Friday, July 9, 2010

Poetry Corner(ed), Bulldog Edition

The Daily Mirror
has a regular feature in which each week British Poet Laureate Carol Ann Duffy "selects a verse for women and discusses its meaning." From this week's:

"The horizon charcoals; rain smacks Virgo's lipstick onto the collar of the path till blossom sweeps the deck like the shredded chiffon train of Penelope's Oscar-carpet winning gown - that expensive-looking bath towel which this old 'rest of the year dull' shrub has just let drop."

Read more of this discussion here!

Oh, and get your free copy of the new Prince album 20TEN exclusive with the Daily Mirror on Saturday 10 July; details here.

In other news....

Wordsworth's library had 43 books of poetry... but 79 "books of amusement." Get the low-down here.

A government-watchdog website says the poetry = pork! Full squeal here...

The ten most-used phrases in rejections notes? The Chicago Tribune has the scoop here.

Well-paid executive criticised for writing poem about evils of money; shocking story here.

Check out "
The Love Song of J. Alfred Well-Pruned Hedges," aka, Eliot's teenage-years home, right cheer.

Speaking of T.S.E., if you're gonna quote him, it'll cost ya. Full story in, natch, the Wall Street Journal!


Via John Latta, Berryman in the April 1949 Partisan Review:
All the ambitious poetry of the last six hundred years is much less “original” than any but a few of its readers ever realize. A staggering quantity of it has direct sources, even verbal sources, in other poetry, history, philosophy, theology, prose of all kinds. Even the word “original” in this sense we find first in Dryden, and the sense was not normalized till the midcentury following. . . . Poetry is a palimpsest. . . . but our literary criticism, if at its best it knows all this well enough, even at its best is inclined to forget it and to act as if originality were not regularly a matter of degree in works where it is worth assessing at all. A difficulty is that modern critics spend much of their time in the perusal of writing that really is more or less original, and negligible.
Pictured: A man who was evidently turned into a statue by reading too much daily news.


Steven Fama said...

Nice aggregation of stuff, and thanks Don for sharing it all.

Re the Wordsworth library factoid: David Markson has that particular thing -- I *think* -- and a few very similar to it, among the couple thousand things he aggregates in his marvelous (expceotinally marvelous) final four poems (which he called novels).

These reports of rather limited personal libraries among those for whom such small collections might be found surprising raise interesting questions. What's the relation of creativity in writing to the need for others' writings to be close at hand? It's complicated to answer, at every stage, including the extent these folks (e.g., Wordsworth) might have had access to books otherwise, as in libraries. I just don't know.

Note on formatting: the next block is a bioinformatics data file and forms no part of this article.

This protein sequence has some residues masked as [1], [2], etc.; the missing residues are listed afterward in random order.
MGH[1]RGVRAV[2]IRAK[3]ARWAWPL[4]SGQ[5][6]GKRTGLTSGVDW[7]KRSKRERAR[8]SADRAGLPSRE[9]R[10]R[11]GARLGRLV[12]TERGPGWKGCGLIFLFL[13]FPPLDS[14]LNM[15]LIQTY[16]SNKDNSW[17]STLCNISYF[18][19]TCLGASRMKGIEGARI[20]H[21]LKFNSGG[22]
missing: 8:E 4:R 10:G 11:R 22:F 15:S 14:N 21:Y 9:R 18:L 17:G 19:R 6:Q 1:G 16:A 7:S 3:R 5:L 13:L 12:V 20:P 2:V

Don Share said...

You are so right, Steven. When I was editing the critical edition of Bunting's poems, I tried to look at every book known to have been in his personal library (took about 2 yrs!), and it raised these very questions. A larger picture no doubt emerges when you look at the books a literary figure had (and gave away!), one too much neglected. Marginalia gives one lots of clues, yet also raises questions.

Everybody knows what happened because of Keats's being unable to afford his own copy of Chapman's Homer!!

Thanx as ever!

Henry Gould said...

Interesting... sort of a dialectical thing... as in Pound being stuck in the birdcage with only, what, Bible & old poetry anthology? Given to him by a guard? & that's when he wrote his best Cantos? Thrown back on his memory of olde bokes.

I've worked low-level in a library for 25 yrs mainly to be near the books I think I need.

Steven Fama said...

Here's another (or one) in the same vein, from Markson (this in Vanishing Point (2004):

"No single book or manuscript is listed among Shakespeare's possessions in his will."

mgushuedc said...

The lack of books in S's will is of course great comfort to the anti-stratfordians.

But I'm thinking of finally starting up Poetry Rejection Quarterly, in which (1) poems will be solicited, summarily rejected, and then the rejection letters will be printed, (2) rejections letters will be solicited and printed, and (3) imaginary rejection letters to various luminaries. My only scruple is how to reject submitted rejection letters? Without being recursive?

Henry Gould said...

Well, you could start by publishing only poets who reject the initial solicitation - THEIR rejection letters. I foresee a magazine full of positive energy!